Oliver Burkeman

339: Time Management: Breaking Down the Facade of Productivity

This week’s conversation is with Oliver Burkeman, a British author and journalist who I’ve really enjoyed his writings on productivity, mortality, the power of limits, and thoughts on building a meaningful life in an age of distraction.

Oliver is the winner of the Foreign Press Association’s Young Journalist of the Year award, and for many years wrote a hit weekly column for The Guardian called This Column Will Change Your Life.

In this conversation, we dive into Oliver’s newest book, Four Thousand Weeks: Time Management for Mortals – where he uses the average number of weeks that humans live, 4k – as a reference point to help us examine how we are living…especially in a world of impossible demands, infinite choice, and countless “productivity techniques” that mainly just leave us feeling busier – and less fulfilled.

Oliver’s perspective and insights were a breath of fresh air, and I hope you’ll leave this conversation inspired to do the work to get clear on your values and prioritize your time based on the things that really matter to you – so that, ultimately, you too can make the most of your remaining weeks.

“There are all sorts of ways in which we try too hard to be happy, to be in control, to know what the future is bringing. But it’s actually an incredible relief to realize that that is basically an impossible quest.”

In This Episode:

Why was he interested in time management?

Certainly, I do not come from a background of super laid back, chilled out people who can go with the flow and adapt easily to events. They have so many wonderful strengths and I love them to bits, but that I would say isn’t necessarily one of them. And that’s an incredibly useful skill for someone to develop. I think in these times, it’s more useful than it’s ever been to be able to sort of respond in that more flexible way and it’s one of letting go of control a bit and sort of being more at ease with not knowing about what’s coming is one of my particular challenges in life.

We’re trying too hard to be perfect

I’d like to convey my sense, which I sometimes think of almost like a sort of overarching philosophy here, that there are all sorts of ways in which we try too hard to be happy, to be in control, to know what the future is bringing, and that it’s actually an incredible relief to realize that that is basically an impossible quest and to give up trying to do things which are completely impossible for finite humans to do. Not just a relief, but actually the precondition for them accomplishing the greatest things of which you’re capable.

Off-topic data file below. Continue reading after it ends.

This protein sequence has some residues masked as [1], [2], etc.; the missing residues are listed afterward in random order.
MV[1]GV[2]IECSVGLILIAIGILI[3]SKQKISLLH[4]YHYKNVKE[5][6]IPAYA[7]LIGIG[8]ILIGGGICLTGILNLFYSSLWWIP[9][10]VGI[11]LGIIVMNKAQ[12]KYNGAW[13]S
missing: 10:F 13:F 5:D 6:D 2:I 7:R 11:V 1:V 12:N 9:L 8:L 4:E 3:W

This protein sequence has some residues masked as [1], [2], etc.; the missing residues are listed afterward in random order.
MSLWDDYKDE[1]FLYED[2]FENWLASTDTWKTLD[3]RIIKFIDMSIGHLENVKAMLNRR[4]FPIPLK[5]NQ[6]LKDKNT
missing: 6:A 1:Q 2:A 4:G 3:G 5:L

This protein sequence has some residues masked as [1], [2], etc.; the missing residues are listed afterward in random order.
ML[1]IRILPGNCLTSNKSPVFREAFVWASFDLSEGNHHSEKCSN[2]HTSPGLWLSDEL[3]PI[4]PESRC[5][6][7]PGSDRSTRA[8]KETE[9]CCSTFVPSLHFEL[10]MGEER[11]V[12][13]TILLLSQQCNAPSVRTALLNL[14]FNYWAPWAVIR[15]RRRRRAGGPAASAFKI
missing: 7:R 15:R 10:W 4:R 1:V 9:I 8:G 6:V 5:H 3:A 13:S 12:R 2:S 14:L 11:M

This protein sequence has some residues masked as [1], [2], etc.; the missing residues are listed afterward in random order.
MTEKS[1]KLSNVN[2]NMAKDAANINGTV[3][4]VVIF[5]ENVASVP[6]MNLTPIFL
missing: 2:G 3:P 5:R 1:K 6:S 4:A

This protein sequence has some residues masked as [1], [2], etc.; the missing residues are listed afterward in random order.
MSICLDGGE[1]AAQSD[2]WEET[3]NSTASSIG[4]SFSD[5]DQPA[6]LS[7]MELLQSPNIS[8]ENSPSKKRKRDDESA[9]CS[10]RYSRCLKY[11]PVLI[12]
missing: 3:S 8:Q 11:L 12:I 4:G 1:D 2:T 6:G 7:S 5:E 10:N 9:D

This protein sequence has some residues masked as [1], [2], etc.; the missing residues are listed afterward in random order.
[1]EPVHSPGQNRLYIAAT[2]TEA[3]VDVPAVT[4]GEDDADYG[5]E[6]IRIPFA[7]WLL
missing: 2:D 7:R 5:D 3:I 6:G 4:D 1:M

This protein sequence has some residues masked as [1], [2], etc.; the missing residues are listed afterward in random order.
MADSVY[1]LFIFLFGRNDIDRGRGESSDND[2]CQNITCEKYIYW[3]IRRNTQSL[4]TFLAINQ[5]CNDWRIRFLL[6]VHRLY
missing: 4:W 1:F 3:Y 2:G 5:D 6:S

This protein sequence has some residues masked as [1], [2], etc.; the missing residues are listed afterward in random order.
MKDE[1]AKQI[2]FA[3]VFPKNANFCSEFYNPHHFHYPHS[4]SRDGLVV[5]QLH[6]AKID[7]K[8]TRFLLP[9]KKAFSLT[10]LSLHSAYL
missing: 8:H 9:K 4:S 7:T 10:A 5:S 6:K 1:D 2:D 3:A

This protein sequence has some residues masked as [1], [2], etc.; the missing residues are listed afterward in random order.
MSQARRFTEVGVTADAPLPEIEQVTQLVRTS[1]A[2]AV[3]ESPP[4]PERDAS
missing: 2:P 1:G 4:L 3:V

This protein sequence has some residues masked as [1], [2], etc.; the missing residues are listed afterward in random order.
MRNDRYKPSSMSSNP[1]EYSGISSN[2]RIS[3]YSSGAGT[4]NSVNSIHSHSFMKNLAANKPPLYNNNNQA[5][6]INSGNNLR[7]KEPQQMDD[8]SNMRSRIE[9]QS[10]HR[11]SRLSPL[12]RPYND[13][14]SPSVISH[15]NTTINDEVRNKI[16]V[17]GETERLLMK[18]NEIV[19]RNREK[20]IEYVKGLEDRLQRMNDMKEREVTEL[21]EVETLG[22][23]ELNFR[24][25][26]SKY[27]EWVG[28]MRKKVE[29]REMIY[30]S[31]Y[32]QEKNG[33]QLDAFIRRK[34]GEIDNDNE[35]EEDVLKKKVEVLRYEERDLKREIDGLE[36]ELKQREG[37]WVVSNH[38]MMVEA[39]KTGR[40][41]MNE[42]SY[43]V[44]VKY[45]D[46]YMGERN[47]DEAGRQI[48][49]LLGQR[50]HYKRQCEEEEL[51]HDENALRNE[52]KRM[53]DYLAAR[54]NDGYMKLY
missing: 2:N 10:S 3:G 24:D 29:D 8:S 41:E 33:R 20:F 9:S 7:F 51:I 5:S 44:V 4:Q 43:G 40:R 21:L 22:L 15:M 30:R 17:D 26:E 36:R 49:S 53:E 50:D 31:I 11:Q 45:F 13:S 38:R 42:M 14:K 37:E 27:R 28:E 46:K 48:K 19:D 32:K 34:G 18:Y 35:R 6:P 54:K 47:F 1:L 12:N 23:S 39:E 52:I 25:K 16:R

We’re all winging it (a dose of reality)

Imposter syndrome, for example. It’s a big deal. Everyone always talks about it. One standard way to respond to someone saying that they feel like they’re not good enough or that they don’t know what they’re doing is to really try to boost their ego and say, “No. You have as much right to be here as anybody else.” “You know what you’re doing. You’re really good at it.” I always feel like a more powerful way to address that is to sort of point at the ways in which it is quite correct that none of us know what we’re doing at any moment. That everyone is winging it in some sense. That we are all in this together.

How does he feel about the self-help industry?

Go back to the ancient Greeks, ancient Romans. It was not the case that philosophy and thinking was something that you did separate from the world of therapy in the broadest sense of helping yourself, of helping other people. The point of what ancient Greek and Roman philosophers were doing, the Stoics make it very obvious, especially now that everyone’s rediscovered them, but it’s true in lots of other traditions as well. The point was to find better ways to live or to reduce suffering. And as I’m sure you know, Buddhism, the founding texts of one of the major world religions is it’s like lists of like tips and processes to go through to feel better. Like it’s totally self-help. So I think something very strange happened when philosophy became sort of professionalized and moved fully inside the academy and then what’s left of self-help is this kind of rather dubious sector of people making wild claims, but there is nothing wrong with wanting to help yourself and there’s nothing wrong with wanting to share with other people your thoughts on how they might help themselves. There’s something wrong with bad self-help, but there’s something wrong with bad everything.

Why write a book about time management?